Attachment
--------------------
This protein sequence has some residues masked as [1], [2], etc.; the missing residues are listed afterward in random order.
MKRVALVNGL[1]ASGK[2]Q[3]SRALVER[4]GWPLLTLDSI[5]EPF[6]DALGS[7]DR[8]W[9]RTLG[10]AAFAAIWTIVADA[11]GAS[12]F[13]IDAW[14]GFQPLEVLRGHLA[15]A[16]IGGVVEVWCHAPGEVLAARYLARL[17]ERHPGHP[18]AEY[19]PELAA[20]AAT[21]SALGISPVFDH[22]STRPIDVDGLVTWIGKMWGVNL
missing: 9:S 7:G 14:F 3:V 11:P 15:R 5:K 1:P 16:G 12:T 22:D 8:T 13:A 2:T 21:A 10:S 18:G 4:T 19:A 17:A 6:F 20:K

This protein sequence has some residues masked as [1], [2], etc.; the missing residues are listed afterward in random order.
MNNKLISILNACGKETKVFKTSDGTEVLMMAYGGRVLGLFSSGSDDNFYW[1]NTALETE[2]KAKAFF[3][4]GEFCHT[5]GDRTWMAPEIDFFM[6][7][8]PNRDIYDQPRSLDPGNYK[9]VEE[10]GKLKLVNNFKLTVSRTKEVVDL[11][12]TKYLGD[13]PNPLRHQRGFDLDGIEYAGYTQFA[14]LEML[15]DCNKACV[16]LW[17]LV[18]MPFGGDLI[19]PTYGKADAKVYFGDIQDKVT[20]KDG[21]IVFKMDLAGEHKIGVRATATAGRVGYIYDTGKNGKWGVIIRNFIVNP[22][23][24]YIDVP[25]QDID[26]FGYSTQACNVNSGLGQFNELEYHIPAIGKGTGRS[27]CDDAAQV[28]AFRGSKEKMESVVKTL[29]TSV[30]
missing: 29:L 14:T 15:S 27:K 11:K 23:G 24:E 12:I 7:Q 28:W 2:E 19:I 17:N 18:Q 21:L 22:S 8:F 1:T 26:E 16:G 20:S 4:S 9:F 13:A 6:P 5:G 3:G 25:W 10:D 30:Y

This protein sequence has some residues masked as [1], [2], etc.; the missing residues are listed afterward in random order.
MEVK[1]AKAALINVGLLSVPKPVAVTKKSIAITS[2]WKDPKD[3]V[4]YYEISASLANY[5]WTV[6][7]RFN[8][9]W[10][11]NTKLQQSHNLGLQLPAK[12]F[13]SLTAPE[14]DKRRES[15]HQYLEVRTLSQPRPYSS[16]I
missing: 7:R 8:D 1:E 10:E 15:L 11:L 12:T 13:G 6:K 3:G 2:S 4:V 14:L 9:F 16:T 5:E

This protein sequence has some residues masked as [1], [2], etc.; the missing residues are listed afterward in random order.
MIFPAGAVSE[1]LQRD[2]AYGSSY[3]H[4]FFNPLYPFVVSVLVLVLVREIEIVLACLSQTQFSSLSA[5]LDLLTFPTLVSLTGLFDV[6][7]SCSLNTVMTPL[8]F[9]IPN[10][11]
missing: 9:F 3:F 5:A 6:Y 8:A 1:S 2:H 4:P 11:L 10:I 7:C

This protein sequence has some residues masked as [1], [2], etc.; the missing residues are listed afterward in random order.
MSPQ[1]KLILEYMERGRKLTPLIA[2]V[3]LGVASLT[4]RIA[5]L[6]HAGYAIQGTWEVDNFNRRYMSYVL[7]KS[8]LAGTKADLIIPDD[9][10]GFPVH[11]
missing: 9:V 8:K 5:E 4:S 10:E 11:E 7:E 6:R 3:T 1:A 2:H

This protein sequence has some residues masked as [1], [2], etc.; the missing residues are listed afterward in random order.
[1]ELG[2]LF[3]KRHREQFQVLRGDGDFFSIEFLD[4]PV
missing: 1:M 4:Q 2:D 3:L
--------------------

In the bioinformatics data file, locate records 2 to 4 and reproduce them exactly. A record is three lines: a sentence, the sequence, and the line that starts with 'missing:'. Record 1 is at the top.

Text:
This protein sequence has some residues masked as [1], [2], etc.; the missing residues are listed afterward in random order.
MNNKLISILNACGKETKVFKTSDGTEVLMMAYGGRVLGLFSSGSDDNFYW[1]NTALETE[2]KAKAFF[3][4]GEFCHT[5]GDRTWMAPEIDFFM[6][7][8]PNRDIYDQPRSLDPGNYK[9]VEE[10]GKLKLVNNFKLTVSRTKEVVDL[11][12]TKYLGD[13]PNPLRHQRGFDLDGIEYAGYTQFA[14]LEML[15]DCNKACV[16]LW[17]LV[18]MPFGGDLI[19]PTYGKADAKVYFGDIQDKVT[20]KDG[21]IVFKMDLAGEHKIGVRATATAGRVGYIYDTGKNGKWGVIIRNFIVNP[22][23][24]YIDVP[25]QDID[26]FGYSTQACNVNSGLGQFNELEYHIPAIGKGTGRS[27]CDDAAQV[28]AFRGSKEKMESVVKTL[29]TSV[30]
missing: 29:L 14:T 15:S 27:K 11:K 23:G 24:E 12:I 7:Q 28:W 2:E 19:I 17:N 18:Q 21:L 22:S 8:F 1:T 26:E 16:G 20:S 4:S 9:F 13:A 6:P 5:G 3:G 25:W 10:D 30:Y

This protein sequence has some residues masked as [1], [2], etc.; the missing residues are listed afterward in random order.
MEVK[1]AKAALINVGLLSVPKPVAVTKKSIAITS[2]WKDPKD[3]V[4]YYEISASLANY[5]WTV[6][7]RFN[8][9]W[10][11]NTKLQQSHNLGLQLPAK[12]F[13]SLTAPE[14]DKRRES[15]HQYLEVRTLSQPRPYSS[16]I
missing: 7:R 8:D 1:E 10:E 15:L 11:L 12:T 13:G 6:K 3:G 2:S 4:V 14:L 9:F 16:T 5:E

This protein sequence has some residues masked as [1], [2], etc.; the missing residues are listed afterward in random order.
MIFPAGAVSE[1]LQRD[2]AYGSSY[3]H[4]FFNPLYPFVVSVLVLVLVREIEIVLACLSQTQFSSLSA[5]LDLLTFPTLVSLTGLFDV[6][7]SCSLNTVMTPL[8]F[9]IPN[10][11]
missing: 9:F 3:F 5:A 6:Y 8:A 1:S 2:H 4:P 11:L 10:I 7:C